Merrill Lynch says Boot Camp likely to increase Mac salesAnalysts for Merrill Lynch on Wednesday said Apple's new Boot Camp software should be an incremental positive in the near-term that will likely increase the company's total addressable market (TAM).
"The boot camp capability cannot be a negative, but the question is how much of an incremental impact it could have," analyst Rich Farmer wrote in a research note to clients. "We believe the incremental cost for an average user to run Windows XP on an Intel-based Mac is between $199-299 (XP home vs. professional)."
The analyst suspects most users wanting Windows will be price sensitive on hardware, and so far Apple has tended not to lead in low end price points. However, he notes the feature can be viewed as taking some of the risk out of a switch to Mac because the investment can be easily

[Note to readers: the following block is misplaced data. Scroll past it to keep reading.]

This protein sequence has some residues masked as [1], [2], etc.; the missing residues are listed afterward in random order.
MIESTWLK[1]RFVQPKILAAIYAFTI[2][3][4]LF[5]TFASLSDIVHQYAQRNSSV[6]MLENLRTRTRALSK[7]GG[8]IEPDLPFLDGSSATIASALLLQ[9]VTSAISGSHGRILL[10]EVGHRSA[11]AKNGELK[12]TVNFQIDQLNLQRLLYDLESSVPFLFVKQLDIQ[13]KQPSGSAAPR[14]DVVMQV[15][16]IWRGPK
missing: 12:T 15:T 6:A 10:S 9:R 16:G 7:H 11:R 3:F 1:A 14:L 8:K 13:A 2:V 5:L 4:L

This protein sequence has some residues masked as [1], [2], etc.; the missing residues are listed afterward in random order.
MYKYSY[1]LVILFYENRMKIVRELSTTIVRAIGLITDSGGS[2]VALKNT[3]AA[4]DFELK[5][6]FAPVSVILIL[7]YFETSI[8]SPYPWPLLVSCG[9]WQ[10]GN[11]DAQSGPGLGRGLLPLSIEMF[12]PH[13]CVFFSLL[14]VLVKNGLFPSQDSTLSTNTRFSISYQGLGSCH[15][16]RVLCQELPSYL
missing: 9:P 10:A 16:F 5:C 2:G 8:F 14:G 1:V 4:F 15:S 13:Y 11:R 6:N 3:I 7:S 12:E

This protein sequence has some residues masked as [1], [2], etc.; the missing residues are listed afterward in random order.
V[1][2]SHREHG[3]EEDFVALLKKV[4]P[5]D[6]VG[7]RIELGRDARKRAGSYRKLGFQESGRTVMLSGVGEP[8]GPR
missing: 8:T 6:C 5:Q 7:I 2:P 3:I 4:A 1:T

repurposed to run Windows natively.
"Apple's (TAM) should increase, though we are not yet convinced it will increase by an amount
sufficient to dramatically change earnings power," Farmer wrote. "Our model suggests that for
every point of PC market share gained, Apple generates more than $2 billion in incremental revenue and $0.42 NOPAT/share, including attached peripherals."
NOPAT is lingo for Net Operating Profit After Tax, an estimate of what a company would earn if it didn't have any debt, equal to operating income times (1 minus the tax rate).
Farmer and Merrill Lynch maintain a "Neutral" rating on Apple shares.
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